Growing up, I was small, but I was smart. From an early age, I thought I could outwit most people, and if I couldn’t, I’d still be able to talk myself out of any trouble. To be honest, that lasted for a good, long while. I was awarded the “Most Likely to Sell Oceanfront Property in Nevada” superlative as a senior in high school. In college, I went from lacking a capstone group project to walking across the stage as a graduate in three weeks. On my 21st birthday, when the grocery clerk wouldn’t sell me beer between the hours of 3 and 6 AM (when the great state of Tennessee says we can’t buy alcohol), I said aloud, “Don’t you know who I am? I’m Will Fanguy! I own this town!”

I was kind of a jackass. I wish I could say that it got better with time, but if it had, this was be a lackluster story. When you do something repeatedly and don’t suffer a negative outcome, that behavior is reinforced. When you miraculously get away with things you have no business pulling off time after time, you delude yourself into thinking that it’s not actually miraculous. You start to think you’re just. that. good.

Then you turn 30 and quit your job and your wife informs you that you and your ego can just go sleep on the couch until you both apologize for trying so hard to win an argument only you were actually having.

I’ve never thought of myself as egotistical. I’ve never considered myself someone who walks through life with a sense of entitlement, like everyone I interacted with owed me something just because of who I am and what I might be capable of doing. But I have been, and no one responds well to that. My wife put it best: “Only assholes like other assholes.”

So I’m saying this in hopes of turning it all into a learning experience. I hope that I can take what I see now and what I’ve done, reflect on it, and use it as a guide. I want to be an example of what not to be in the future.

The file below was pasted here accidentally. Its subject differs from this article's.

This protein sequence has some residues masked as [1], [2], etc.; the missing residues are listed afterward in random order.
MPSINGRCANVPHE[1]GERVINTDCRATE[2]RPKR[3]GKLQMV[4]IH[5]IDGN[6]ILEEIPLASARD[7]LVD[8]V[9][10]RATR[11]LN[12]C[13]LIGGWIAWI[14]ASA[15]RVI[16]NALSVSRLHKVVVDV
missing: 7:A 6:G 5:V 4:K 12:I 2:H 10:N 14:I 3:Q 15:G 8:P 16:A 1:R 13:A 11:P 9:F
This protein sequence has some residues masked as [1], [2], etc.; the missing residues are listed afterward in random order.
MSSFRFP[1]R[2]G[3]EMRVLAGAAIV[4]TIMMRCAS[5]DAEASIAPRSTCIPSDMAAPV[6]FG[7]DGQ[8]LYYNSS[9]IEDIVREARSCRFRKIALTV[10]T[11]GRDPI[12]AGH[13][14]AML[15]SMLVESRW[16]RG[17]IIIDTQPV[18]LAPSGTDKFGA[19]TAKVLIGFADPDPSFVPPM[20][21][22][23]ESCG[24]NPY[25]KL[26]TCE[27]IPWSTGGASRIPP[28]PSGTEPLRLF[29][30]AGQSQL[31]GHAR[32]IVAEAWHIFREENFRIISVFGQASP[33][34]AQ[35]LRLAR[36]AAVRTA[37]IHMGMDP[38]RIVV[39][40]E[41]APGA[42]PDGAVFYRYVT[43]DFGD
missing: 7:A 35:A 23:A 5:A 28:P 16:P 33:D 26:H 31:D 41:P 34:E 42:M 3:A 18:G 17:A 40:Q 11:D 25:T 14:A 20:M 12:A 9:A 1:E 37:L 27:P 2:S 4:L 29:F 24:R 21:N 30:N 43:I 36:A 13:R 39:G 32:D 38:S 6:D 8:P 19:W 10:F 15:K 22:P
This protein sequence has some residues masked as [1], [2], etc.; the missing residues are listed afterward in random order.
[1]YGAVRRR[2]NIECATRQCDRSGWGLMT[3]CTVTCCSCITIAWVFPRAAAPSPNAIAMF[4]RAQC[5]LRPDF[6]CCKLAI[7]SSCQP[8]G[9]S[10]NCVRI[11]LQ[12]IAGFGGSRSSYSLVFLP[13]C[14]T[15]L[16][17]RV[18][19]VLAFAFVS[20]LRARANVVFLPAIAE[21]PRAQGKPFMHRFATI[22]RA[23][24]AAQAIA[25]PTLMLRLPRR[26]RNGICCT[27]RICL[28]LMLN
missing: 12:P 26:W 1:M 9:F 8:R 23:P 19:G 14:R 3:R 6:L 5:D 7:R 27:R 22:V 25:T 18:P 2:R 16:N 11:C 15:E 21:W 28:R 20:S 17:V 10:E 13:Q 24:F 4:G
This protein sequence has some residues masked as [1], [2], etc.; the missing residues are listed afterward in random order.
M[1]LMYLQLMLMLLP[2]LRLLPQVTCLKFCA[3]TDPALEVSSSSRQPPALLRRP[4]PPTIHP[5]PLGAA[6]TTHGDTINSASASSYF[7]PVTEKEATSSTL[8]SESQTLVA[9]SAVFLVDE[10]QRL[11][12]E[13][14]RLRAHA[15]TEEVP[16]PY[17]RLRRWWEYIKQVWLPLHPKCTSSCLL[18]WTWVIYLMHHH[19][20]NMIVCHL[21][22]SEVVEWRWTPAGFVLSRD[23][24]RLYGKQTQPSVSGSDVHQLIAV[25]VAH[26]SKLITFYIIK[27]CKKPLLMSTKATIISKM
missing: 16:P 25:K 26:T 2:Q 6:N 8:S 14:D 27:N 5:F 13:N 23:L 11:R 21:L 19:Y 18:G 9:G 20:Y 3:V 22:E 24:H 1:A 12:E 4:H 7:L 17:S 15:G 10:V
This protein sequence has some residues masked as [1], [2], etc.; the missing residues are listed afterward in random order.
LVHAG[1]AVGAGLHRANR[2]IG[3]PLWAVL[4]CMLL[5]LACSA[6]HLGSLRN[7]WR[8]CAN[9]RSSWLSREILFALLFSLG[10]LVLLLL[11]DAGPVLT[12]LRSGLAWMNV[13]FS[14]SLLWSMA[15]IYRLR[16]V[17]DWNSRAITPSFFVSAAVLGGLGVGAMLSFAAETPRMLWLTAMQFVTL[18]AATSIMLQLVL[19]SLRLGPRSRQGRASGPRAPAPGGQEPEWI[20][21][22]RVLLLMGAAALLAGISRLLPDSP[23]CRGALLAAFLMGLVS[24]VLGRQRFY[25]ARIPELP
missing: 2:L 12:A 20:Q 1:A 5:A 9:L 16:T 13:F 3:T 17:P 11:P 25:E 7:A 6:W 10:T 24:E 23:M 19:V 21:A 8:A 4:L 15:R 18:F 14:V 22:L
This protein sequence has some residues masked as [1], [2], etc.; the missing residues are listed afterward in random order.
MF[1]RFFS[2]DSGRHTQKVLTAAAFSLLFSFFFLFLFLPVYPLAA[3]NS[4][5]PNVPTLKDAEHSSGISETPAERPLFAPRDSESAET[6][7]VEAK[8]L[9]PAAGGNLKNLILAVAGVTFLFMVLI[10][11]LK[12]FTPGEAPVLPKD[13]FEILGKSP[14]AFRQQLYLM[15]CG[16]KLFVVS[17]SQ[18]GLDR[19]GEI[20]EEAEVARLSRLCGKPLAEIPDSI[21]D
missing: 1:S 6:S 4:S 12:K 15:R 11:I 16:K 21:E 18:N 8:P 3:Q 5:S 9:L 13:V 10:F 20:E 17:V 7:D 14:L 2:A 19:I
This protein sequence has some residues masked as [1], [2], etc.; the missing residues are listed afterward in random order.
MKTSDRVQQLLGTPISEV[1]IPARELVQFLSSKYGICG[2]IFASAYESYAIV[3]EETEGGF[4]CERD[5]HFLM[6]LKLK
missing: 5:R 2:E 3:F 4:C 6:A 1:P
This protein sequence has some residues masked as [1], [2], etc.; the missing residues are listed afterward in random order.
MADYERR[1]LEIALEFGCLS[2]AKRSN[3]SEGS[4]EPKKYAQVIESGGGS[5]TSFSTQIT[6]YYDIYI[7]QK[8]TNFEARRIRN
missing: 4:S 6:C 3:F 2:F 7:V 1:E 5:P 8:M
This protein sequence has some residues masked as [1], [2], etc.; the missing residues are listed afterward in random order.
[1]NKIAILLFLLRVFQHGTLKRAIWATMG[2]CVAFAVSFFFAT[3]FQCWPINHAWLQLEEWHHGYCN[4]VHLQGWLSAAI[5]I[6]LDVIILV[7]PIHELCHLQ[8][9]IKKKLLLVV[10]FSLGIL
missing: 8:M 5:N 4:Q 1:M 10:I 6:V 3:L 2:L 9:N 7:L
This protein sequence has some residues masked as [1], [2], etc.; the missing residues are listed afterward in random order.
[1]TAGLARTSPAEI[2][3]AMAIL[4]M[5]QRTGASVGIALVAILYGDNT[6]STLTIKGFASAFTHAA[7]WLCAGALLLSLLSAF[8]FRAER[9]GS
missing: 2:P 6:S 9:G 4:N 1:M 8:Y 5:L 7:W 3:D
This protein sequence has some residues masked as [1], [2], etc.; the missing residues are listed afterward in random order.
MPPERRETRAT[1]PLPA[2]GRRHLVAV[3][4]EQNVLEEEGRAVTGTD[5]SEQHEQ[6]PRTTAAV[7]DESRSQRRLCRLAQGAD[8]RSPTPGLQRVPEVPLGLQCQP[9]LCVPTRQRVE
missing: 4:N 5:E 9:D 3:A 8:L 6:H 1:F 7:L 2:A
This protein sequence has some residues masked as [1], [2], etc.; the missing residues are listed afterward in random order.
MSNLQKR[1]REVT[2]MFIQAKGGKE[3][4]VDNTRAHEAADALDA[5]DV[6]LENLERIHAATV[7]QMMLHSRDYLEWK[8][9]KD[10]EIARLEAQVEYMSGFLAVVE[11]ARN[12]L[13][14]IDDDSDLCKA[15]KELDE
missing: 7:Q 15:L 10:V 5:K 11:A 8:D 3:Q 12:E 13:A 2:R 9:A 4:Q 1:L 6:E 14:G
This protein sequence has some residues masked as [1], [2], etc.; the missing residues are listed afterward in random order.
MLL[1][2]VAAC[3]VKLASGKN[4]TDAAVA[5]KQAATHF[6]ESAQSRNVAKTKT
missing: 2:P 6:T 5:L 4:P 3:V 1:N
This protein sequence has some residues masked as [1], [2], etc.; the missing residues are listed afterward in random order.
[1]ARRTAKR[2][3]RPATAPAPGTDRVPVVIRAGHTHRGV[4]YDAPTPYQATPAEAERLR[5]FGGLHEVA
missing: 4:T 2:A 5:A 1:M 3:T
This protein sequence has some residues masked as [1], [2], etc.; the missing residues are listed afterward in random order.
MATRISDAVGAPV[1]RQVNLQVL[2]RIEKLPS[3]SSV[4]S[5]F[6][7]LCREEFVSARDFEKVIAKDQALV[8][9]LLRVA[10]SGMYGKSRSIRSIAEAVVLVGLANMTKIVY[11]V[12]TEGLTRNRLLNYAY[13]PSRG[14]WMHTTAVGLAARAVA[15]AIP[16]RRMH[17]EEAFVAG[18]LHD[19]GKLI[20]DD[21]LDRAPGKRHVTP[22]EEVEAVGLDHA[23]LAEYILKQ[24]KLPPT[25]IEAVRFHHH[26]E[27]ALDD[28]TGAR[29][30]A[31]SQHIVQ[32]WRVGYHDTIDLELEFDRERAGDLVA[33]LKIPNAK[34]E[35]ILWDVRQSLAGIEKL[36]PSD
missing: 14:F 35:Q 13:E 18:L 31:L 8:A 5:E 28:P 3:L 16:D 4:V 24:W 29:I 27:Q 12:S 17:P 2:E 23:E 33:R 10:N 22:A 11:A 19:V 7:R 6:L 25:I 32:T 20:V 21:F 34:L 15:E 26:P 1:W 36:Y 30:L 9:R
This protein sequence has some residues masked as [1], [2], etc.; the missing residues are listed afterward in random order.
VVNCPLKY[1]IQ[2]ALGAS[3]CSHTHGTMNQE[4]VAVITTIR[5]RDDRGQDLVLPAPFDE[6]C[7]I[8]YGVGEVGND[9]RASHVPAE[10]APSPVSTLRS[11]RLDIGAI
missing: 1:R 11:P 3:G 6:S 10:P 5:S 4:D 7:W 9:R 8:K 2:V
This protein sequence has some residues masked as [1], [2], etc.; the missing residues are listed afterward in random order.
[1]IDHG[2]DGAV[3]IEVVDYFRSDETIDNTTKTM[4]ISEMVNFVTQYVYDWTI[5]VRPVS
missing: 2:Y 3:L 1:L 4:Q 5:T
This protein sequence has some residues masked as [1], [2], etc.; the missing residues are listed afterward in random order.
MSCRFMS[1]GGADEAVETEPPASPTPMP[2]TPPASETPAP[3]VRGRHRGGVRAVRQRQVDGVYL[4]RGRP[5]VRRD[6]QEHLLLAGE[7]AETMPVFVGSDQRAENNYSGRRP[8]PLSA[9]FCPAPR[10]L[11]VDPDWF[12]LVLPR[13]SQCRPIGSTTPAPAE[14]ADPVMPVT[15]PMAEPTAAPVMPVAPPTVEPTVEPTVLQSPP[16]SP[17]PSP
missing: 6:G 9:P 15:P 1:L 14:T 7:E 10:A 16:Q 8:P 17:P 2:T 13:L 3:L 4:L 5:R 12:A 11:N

This isn’t a lesson for others so much as it’s a reminder to myself. No one owes you a thing. Not your teachers, not your parents, not your friends. College admissions folks don’t owe you just because you have a high GPA and solid test scores. Potential employers don’t owe you because your dad knows a guy. Recruiters don’t owe you because you have a “decade of varied life experience.” Nobody owes you a damn thing.

So thank you, Facebook. Thank you, GitHub and Lyft and The Wirecutter. Thank you, HelpScout, Jumpcut Studios, Phuse, Ice Frog Productions, and ServerHub. Thank you for saying “no”. Thank you for passing on the guy that wasn’t the best fit, that didn’t have the experience, that had the audacity to assume that you’d jump at the chance to give me a chance.

I could excel at each and every job for which I applied, but I haven’t earned it yet. I’ve got to put in the work and the sweat and the effort, and I will. When the time comes, and I’ve worked hard enough, I’ll be back. Until then, I’ll keep my head down and work; I’ll be the hardest-working editor a client’s ever had; I’ll put enough words and websites together that they won’t be able to ignore my portfolio and experience.

But I won’t be an asshole about it. I won’t brag, and I won’t take it for granted. I’ll do my best to appreciate every hard-fought client and dollar that comes my way. If I don’t, I may be doomed to do it all over again, and I can’t. You only turn 30 and quit your job once.